Student Perspectives:

Tracy Ericson

"Being able to pick up the phone and talk with peers in any given industry, and get insights is priceless."

Tracy Ericson, MBA 2010
Vice President, Wells Fargo Community Development Corporation

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Community

Columbia and Berkeley each provide a strong draw for influential business and policy leaders, and the program is distinguished not only by its rigorous academic experience but also by its robust bicoastal campus offerings. In a recent town hall event filmed for global broadcast by CNBC, Warren Buffet (Columbia MS ’51) and Bill Gates spoke to more than 700 students from Columbia Business School on the financial crisis, business ethics, and opportunities for growth. “They talked about how we should think about and position ourselves for our future, what we should and shouldn’t do,” says Christian Klotz, MBA 2011, who attended the event. “It was absolutely fantastic. The School is very involved with the community and is always generating valuable opportunities for the student.”

Access to Thought Leaders

In recent semesters, students have heard from President Bill Clinton, former Democratic Party leader Howard Dean, and former Treasury Secretary John Snow, as well as Vikram Pandit (Columbia PhD ’86), chief executive of Citigroup; Tom Kelley, General Manager of IDEO; and Former Argentine Minister of the Economy Martin Lousteau, keynoting Haas’s first-ever Latin American Business Conference. Through the “Thought Leadership” Speaker Series, students have learned about the regulatory issues arising from the current financial crisis from Berkeley School of Law Dean Christopher Edley, an advisor to President Obama’s campaign. The student-initiated “Boardroom Series” brings CEOs, venture capitalists, and other innovative leaders together with students over dinner (the series motto is “great food, great wine, great conversation”). Another student-led series, the Berkeley-Stanford Cleantech Conference, this year featured, among others, California Public Utilities Commissioner Dian M. Grueneich and Marc Tarpenning, co-founder of Tesla Motors.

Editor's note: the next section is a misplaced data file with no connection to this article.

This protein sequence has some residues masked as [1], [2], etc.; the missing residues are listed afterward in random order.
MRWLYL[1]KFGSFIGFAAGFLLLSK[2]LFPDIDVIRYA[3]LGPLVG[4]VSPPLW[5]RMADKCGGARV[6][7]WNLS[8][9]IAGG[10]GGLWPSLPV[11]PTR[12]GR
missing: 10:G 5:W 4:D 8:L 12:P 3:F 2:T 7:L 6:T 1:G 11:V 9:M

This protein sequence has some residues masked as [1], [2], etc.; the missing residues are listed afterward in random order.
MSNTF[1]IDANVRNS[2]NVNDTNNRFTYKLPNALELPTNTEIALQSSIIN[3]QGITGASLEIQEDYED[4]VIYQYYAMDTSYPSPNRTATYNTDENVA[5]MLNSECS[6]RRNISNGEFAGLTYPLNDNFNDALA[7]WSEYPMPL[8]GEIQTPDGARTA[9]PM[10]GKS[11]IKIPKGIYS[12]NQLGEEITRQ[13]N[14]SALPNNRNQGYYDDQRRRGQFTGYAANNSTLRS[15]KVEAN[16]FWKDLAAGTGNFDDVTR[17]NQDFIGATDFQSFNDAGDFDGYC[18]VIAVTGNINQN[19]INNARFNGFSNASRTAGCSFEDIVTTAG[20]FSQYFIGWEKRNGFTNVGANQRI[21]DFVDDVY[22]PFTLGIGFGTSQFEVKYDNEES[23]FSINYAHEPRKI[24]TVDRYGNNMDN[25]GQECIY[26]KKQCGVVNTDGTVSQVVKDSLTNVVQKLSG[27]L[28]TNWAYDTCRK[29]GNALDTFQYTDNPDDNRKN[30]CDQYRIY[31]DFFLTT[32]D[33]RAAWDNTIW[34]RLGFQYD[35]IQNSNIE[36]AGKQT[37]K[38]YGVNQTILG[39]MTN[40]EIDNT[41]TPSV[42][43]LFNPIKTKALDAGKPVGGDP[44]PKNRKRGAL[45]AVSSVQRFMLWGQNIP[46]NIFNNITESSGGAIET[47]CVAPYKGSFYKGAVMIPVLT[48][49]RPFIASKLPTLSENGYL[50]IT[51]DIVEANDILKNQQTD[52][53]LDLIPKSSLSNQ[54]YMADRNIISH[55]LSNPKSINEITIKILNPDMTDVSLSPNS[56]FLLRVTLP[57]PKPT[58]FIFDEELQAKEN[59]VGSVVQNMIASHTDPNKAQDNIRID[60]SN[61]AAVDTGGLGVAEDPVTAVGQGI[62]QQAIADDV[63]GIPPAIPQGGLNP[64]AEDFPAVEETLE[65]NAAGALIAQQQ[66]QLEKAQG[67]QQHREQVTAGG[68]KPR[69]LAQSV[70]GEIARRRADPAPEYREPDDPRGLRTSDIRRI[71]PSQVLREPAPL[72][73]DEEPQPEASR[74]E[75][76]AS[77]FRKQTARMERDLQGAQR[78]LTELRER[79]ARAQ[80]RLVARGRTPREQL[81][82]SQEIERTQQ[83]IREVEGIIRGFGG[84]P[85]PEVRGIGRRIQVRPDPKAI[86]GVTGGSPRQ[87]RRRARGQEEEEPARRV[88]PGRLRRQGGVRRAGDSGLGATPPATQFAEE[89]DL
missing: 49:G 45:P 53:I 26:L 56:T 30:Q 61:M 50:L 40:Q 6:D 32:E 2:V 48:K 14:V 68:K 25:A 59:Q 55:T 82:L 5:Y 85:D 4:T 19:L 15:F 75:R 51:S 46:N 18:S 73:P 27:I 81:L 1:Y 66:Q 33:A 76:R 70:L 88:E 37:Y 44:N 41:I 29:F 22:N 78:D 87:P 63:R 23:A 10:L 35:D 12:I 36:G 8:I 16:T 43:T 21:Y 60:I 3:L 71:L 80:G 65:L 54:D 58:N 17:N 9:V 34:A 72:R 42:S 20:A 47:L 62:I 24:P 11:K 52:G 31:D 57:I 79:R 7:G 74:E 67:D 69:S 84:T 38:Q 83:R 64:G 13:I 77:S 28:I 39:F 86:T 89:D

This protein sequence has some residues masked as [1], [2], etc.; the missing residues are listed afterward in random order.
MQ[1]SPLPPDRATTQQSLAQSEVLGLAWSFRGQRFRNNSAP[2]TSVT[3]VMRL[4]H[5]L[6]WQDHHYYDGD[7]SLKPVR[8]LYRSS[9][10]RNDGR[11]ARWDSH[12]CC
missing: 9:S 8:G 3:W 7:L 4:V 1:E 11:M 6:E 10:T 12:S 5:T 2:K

...And Much-Needed R&R

Events such as the annual charity gala, field day, winery visits, and local sporting events balance the rigors of intensive academic pursuit. Socializing within your cohort, across the broader business school communities, and with family and friends is an integral part of your experience here. For the past several years, members of the class have even decided to train together for an Ironman competition in Hawaii, exemplifying the mix of collaboration and drive that characterizes Berkeley-Columbia students.

The EMBA Experience: Community Building

The Berkeley-Columbia Executive MBA class of 2012 got a chance to put the program’s values to work during an orientation team-building project that both fostered collaboration and had profound real-world implications—building prosthetic hands for victims of the earthquake in Haiti and land-mine accidents worldwide. Working with a facilitator from Odyssey Teams, a Chico, California, company that specializes in philanthropic team building, the students were divided into groups and given the task of assembling the simple prosthetics from a bag of parts—without being told what they were building. As the end goal was revealed, so, too, was the Haas tenet “Beyond Yourself,” as students successfully assembled 22 hands, to be distributed to amputees throughout the world through Odyssey's Helping Hands program.

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